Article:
The image of a pink-suited, blood-spattered Jackie Kennedy scrambling onto the trunk of the presidential limousine is seared into our collective memory.
The Abraham Zapruder film that captured that strange, poignant scene was replayed countless times as our country processed the trauma of the Kennedy assassination. It seems commonsensical to conjecture that the president’s widow, who was closest to it all, was traumatized, too, by those minutes in Dallas, and not irrational to imagine that, for many years, her life choices were shaped by their fallout.
Biographer Barbara Leaming, in her third Kennedy book, does more than conjecture. “Jacqueline Bouvier Kennedy Onassis” provides suggestive evidence that her subject suffered from the clinical symptoms of post-traumatic stress disorder, or PTSD, including flashbacks, insomnia, numbness, avoidance, fear, depression, and anger. The syndrome, widely observed in returning Vietnam War veterans, did not enter the official psychiatric lexicon until 1980 and before that tended to be misunderstood and untreated.
Leaming’s 2001 biography, “Mrs. Kennedy: The Missing History of the Kennedy Years,” was salacious and fascinating, but speculative and thinly sourced. On scant evidence, it likened the relationship between Jack and Jackie to his bond with his beloved sister, Kathleen, who died in a plane crash. And it asserted that Jackie’s frequent absences from the White House were designed, in part, to permit her husband’s philandering to proceed unobstructed.
In the first third of the new book, Leaming recycles considerable material from the first biography, minus these dubious theories. “Jacqueline Bouvier Kennedy Onassis” is also marred by Leaming’s tendency to mind read. But this time around, much of her documentation — which includes Jackie’s remarks to intimates, as well as her behavior — is compelling. Interpreting the post-assassination life through the lens of PTSD turns out to be a fruitful way of making sense of Jackie’s sometimes odd-seeming choices.
In the immediate aftermath of Dallas, “[o]ver and over, she recounted the murder for the benefit of visitors” and described herself as “keyed up,” Leaming writes. Jackie’s celebrated composure during the funeral, Leaming says, belied her private agony and difficulties in processing her grief and trauma — which apparently lasted for years.
After the assassination, Leaming details how Bobby Kennedy and Lyndon Johnson, political rivals who detested each other, sought both to comfort her and to use her. Taped telephone calls show how cannily LBJ sought to ingratiate himself with the politically valuable widow. Leaming concedes “the electric intensity of their bond” but is unpersuaded that Bobby and Jackie had an affair, as others have claimed.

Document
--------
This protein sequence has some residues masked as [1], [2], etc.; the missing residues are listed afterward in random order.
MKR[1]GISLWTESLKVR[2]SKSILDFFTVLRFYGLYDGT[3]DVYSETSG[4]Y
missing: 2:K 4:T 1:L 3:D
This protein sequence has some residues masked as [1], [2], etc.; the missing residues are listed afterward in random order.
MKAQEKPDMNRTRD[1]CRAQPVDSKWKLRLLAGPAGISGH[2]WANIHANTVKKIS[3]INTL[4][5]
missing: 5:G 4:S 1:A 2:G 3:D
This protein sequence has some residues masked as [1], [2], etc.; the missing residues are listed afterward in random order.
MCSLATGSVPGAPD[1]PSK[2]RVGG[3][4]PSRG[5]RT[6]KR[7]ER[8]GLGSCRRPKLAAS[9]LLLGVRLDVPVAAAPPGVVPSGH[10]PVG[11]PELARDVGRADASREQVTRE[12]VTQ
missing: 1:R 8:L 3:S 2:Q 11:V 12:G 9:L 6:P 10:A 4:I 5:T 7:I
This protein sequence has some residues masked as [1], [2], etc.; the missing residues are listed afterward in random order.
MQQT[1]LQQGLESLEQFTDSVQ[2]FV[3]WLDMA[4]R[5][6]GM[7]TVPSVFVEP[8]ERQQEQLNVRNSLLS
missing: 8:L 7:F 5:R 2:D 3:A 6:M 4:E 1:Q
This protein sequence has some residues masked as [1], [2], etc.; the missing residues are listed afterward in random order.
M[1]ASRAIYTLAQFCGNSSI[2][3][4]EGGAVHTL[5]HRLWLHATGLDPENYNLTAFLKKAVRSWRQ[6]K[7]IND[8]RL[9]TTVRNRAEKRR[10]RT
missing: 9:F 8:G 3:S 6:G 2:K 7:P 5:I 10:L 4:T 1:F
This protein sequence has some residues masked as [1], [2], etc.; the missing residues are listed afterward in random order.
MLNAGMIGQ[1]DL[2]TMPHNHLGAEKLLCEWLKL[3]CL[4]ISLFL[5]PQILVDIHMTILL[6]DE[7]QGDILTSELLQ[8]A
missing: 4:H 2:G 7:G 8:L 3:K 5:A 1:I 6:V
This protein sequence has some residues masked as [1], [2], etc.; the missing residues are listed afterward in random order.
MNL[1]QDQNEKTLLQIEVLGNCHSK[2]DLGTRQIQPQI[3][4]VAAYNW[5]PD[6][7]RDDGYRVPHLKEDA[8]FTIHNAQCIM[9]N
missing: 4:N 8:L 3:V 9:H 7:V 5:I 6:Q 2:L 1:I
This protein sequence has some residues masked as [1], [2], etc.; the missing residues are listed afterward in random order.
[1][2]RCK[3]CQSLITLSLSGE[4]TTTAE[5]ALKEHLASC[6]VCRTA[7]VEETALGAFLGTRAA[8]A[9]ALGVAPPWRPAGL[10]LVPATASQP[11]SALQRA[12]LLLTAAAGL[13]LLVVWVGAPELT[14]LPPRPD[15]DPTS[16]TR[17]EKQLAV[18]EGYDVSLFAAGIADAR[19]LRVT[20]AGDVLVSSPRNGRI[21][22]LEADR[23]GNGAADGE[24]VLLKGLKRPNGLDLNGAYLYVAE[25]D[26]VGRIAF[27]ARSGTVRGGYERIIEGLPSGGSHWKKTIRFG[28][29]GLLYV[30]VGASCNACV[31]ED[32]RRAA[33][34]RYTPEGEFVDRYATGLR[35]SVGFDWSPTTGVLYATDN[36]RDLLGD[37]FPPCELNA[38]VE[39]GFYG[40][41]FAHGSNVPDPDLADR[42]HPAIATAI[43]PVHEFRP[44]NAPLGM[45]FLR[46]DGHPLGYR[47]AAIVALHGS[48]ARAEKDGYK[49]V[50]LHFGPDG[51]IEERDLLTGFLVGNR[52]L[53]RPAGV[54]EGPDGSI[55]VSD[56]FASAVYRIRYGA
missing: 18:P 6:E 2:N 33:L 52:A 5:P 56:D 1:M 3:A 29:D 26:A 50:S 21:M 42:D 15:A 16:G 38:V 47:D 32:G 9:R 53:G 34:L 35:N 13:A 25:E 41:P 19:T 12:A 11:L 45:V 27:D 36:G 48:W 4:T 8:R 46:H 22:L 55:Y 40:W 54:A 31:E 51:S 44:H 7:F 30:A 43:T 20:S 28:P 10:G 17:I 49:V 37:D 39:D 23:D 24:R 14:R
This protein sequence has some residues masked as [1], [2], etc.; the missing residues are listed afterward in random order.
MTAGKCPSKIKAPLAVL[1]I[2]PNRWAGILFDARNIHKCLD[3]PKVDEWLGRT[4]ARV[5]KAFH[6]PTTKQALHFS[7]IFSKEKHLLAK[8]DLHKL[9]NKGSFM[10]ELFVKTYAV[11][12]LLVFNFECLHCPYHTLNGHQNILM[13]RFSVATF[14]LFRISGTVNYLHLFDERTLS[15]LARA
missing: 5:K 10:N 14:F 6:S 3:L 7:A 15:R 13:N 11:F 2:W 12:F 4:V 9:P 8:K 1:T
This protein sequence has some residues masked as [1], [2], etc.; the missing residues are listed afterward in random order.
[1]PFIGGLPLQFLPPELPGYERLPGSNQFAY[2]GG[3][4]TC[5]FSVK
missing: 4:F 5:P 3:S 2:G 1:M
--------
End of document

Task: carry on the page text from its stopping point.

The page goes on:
Instead, she writes, he recovered more quickly, if never completely, from his deep grief, condemned her for living too much in the past, and even referred to her privately as “my crazy sister-in-law.”
If Jackie was indeed afflicted by PTSD, Bobby Kennedy’s assassination in 1968 surely served as another trigger. Her sister Lee Radziwell’s words, excerpted from Cecil Beaton’s published diaries, are telling: “You don’t know what it’s like being with Jackie . . . She’s really more than half round the bend! . . . The new horror will bring the old one alive again and I’m going to have to go through hell trying to calm her. She gets so that she hits me across the face, and apropos of nothing.”
Leaming’s diagnosis sheds additional light on Jackie’s controversial decision, right after RFK’s assassination, to wed the much-older Greek tycoon Aristotle Onassis. Not money alone, but the privacy and security she believed Onassis’s money could buy motivated this surprising and ill-destined union. “I wanted to go off,” Jackie said of the Onassis marriage. “I wanted to be somewhere safe.”
“Jacqueline Bouvier Kennedy Onassis” has something of a happy ending, Jackie’s too-early death from cancer notwithstanding. Leaming argues that the former first lady fought her way back to mental health through her work in publishing, her contributions to landmark preservation, and her final, harmonious relationship with Belgian-born diamond merchant Maurice Tempelsman. When the British poet Stephen Spender asked, in 1980, about her greatest achievement, she told him: “I think it is that after going through a rather difficult time, I consider myself comparatively sane. I am proud of that.”
Julia M. Klein is a cultural reporter and critic in Philadelphia and a contributing editor at Columbia Journalism Review. Email her at email@example.com .